NIST Hosts Inaugural Middle School MUN Event

On 11 May 2019, NIST hosted its first-ever NIST Middle School Model United Nations (MUN) Conference. Participating delegates came from NIST, as well as Hua Hin International School and NIVA International School, two other institutions in Thailand. The conference was a wonderful experience for middle school delegates taking their first leap into the world of MUN, providing a comfortable and engaging environment for new participants to collaborate, learn and grow in an official conference setting.  

The first annual NIST Middle School MUN began with the opening ceremony, where the secretariat, Isha Banerjee (Y10), Kanav Patel (Y11), Amelia Mackenzie (Y10) and Avan Fata (Y11) formally opened the conference. Delegates were treated to an inspiring speech by Secretary General Kenshin Ueoka (Y11), who spoke on the joys of participating in MUN, and the drive exhibited by the youth hoping to tackle some of the most alarming challenges of today. After the Secretary General speech the formal gavel ceremony began, where the dedicated chairing teams were presented with their conference gavels. For this year’s conference, the chairing teams comprised experienced NIST students, with four chairs presiding over each committee room. The conference’s chairs–Ameya Agrawal, Jaskeerat Thakral, Abhishek Agarwal, Soroush Saleh, Grace Gambrill, Shivam Kogar, Natalie Khaoroptam and Arjun Chawla–worked tirelessly throughout the day to ensure delegates were getting the support needed for success.

After the opening ceremony, delegates were taken to their committee rooms to begin a full day of engaging debate. Over the course of the conference, they sparred on a variety of issues within the two committees, ranging from the question of eliminating discrimination against the LBTQ+ community to the regulation of oil production in highly polluting nations. Throughout the day, debate remained at a high level, with delegates participating in dynamic discussions, lobbying to form strategic alliances and constructing comprehensive resolutions to tackle some of the toughest issues encountered on the global stage. It was clear to see growth in many of the conference’s first-time delegates, who were able to participate actively in debating complex issues and provide well-researched and effective solutions for the topics discussed. This sentiment was voiced by the conference’s Secretary General, who stated, “There is no better opportunity for skill development for the next generation of MUNers than middle school MUN. This first NIST Middle School MUN Conference sets a solid foundation of experience for our middle school delegates, allowing them to grow effectively.”

As the conference drew to a close, delegates finalized and passed resolutions, and the conference wrapped up with the closing ceremony. Awards were presented to the most outstanding delegates and chairs, who truly surpassed expectations in elevating the standard of debate and encouraging their delegates to perform to the best of their abilities. Both best delegate awards were received by NIST delegates, Aditi Bhandari (Environmental Committee) and Mansimar Thakral (Human Rights Council), for their excellent performance and contribution to the success of the committee. The decision to select the recipient of the Best Chair award was extremely difficult, and in the end two recipients were selected for their phenomenal performance throughout the conference in encouraging delegates, and maintaining the smooth operation of their committee rooms. This honor was awarded to NIST Chairs Grace Gambrill and Arjun Chawla.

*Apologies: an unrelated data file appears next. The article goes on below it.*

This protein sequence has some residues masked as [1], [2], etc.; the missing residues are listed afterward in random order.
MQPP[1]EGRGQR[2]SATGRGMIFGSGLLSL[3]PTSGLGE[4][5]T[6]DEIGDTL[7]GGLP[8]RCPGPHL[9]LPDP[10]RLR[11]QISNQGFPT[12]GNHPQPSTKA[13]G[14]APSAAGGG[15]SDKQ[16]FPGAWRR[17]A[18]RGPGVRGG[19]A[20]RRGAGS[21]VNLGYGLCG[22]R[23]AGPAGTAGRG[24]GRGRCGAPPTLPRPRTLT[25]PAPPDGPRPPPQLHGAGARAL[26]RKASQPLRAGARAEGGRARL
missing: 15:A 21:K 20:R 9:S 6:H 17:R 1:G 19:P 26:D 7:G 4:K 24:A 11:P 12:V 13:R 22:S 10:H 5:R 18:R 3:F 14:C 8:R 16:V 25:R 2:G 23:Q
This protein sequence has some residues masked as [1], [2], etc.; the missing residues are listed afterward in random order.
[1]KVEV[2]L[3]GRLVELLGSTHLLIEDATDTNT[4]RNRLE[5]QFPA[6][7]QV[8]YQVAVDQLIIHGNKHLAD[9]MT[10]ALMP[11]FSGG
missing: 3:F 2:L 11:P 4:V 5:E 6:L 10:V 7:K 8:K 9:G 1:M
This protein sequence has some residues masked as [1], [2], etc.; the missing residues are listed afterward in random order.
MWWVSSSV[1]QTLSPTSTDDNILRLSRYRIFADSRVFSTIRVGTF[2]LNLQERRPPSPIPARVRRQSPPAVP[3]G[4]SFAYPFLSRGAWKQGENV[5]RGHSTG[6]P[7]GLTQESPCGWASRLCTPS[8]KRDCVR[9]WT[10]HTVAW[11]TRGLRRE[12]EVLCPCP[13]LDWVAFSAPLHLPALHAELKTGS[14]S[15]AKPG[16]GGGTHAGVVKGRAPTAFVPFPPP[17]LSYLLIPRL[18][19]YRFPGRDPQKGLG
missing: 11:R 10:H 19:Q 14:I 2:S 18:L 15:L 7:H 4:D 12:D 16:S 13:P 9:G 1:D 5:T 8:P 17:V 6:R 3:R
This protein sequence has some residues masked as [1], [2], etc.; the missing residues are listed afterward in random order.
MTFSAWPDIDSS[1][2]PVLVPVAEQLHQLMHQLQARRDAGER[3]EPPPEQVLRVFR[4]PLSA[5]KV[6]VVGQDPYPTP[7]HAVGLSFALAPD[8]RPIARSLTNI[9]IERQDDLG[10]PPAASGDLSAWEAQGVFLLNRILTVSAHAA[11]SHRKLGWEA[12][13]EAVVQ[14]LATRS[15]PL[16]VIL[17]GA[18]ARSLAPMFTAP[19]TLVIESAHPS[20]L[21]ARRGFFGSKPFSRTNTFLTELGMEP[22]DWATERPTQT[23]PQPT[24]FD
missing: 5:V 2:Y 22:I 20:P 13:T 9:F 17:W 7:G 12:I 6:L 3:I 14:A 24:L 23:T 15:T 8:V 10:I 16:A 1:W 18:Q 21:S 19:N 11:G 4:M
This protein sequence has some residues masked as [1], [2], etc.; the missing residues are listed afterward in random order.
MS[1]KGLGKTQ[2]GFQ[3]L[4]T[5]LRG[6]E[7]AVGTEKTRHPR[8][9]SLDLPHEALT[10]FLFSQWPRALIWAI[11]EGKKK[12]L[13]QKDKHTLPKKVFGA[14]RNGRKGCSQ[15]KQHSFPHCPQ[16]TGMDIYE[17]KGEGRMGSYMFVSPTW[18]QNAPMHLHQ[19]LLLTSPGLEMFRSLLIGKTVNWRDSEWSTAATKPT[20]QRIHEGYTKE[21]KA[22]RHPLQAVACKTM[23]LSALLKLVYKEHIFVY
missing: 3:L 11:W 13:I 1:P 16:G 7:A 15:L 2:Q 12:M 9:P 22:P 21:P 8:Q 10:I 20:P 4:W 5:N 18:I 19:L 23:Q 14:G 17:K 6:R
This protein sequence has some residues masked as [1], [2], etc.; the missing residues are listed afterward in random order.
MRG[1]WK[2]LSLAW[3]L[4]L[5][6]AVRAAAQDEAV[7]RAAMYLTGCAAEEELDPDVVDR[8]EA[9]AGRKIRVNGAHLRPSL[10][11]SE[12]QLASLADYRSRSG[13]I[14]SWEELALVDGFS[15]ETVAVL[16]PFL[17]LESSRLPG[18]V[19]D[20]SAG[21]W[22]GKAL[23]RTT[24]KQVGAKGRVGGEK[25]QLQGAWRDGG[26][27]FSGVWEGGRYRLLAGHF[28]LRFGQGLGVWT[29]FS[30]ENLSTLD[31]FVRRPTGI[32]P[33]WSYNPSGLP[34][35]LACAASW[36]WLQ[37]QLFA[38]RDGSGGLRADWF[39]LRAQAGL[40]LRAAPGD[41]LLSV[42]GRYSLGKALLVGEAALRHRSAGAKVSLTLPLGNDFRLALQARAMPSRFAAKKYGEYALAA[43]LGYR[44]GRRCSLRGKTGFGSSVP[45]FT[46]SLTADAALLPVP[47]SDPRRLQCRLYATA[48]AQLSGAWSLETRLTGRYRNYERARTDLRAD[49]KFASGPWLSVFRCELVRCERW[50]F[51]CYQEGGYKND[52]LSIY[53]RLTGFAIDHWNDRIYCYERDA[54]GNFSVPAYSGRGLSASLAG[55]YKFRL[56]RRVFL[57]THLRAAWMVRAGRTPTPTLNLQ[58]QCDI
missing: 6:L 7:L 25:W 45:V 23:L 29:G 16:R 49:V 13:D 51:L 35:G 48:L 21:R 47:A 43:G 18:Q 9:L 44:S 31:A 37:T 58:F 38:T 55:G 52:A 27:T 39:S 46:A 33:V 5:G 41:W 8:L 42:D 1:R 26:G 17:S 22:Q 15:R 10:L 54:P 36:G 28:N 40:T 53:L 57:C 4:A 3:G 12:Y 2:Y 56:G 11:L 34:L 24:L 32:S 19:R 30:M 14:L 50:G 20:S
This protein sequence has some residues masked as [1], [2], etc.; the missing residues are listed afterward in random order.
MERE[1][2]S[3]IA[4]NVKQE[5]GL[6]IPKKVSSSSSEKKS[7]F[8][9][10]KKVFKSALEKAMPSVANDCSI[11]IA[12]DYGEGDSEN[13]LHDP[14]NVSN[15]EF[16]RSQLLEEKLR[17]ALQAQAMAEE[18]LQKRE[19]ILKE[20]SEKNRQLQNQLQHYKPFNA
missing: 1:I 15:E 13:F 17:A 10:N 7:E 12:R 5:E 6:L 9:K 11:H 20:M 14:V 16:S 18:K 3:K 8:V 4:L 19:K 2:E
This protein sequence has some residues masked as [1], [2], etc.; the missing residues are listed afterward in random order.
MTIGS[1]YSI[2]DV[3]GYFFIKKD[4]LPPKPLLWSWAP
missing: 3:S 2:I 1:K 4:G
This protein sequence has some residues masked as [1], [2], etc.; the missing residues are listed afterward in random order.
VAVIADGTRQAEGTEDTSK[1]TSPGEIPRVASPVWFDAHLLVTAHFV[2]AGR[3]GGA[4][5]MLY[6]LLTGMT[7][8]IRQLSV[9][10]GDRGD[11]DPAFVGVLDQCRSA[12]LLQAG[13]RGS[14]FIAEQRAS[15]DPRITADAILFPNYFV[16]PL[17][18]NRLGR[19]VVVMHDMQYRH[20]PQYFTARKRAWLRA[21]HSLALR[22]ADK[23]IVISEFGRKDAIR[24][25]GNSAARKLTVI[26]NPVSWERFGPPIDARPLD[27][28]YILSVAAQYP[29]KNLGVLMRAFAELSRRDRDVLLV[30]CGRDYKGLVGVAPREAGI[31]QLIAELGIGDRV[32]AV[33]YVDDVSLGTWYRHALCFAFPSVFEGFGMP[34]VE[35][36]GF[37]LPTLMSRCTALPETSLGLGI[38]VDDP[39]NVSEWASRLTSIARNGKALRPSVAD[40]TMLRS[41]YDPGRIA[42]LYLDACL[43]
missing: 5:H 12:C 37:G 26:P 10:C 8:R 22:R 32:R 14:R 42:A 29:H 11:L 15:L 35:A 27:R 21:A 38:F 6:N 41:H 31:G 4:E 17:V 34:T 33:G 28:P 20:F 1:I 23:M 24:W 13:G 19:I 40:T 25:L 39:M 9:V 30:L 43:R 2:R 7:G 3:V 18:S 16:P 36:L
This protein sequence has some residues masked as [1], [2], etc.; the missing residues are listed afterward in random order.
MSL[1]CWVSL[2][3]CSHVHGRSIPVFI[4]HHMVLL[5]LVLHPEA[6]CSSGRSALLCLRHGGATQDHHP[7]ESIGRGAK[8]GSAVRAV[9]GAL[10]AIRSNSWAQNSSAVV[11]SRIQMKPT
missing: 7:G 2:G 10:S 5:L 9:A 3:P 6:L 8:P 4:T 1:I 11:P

All in all, the first ever NIST Middle School MUN conference was a huge success, with many delegates providing positive feedback on their experience. One delegate in particular talked about his increased enthusiasm for the Model United Nations as a result of the conference: “I wasn’t that enthusiastic starting MUN, but I started to enjoy it and I made a lot of new friends in the process.” The success of this conference wouldn’t have been possible without the hard work of the dedicated MUN advisors, Melanie Kathleen and Alex Trotter, as well as with the support of NIST MUN President Aashna Kammila. In addition, special thanks goes out to the NIST staff, Community Relations & Services Department and Property Department for ensuring that the conference ran seamlessly, as well as the admin staff and chairs who took time out of their busy schedules to make this event possible.

Creating a Solar Generation

Over the past two years, our community has increasingly focused on ways in which we can become more sustainable, adopting practices that help us reduce consumption, support the environment and conserve resources. This led to the creation of SustainableNIST, a committee comprised of not only faculty, but also students and parents, which has initiated numerous projects to raise awareness within our community and drive change.

This drive to become more conscious global citizens and responsible members of our communities has aligned to the similar evolution of our curriculum, and our service programmes in particular. NIST service groups are student-initiated and student-driven, and they reflect a wide range of interests all joined by a common goal: enriching the lives of others.

One such group, Solar Generation, formed this school year and has already made an impact within a few short months. Their passion for shifting our community to sustainable energy sources has led to the installation of our first solar panels on the roof of our Creative Arts Building. As we begin to track energy savings provided by this, we will further expand the project by donating the equivalent amount of the savings back to the group, hopefully leading our school to be entirely self-sustainable within the coming years.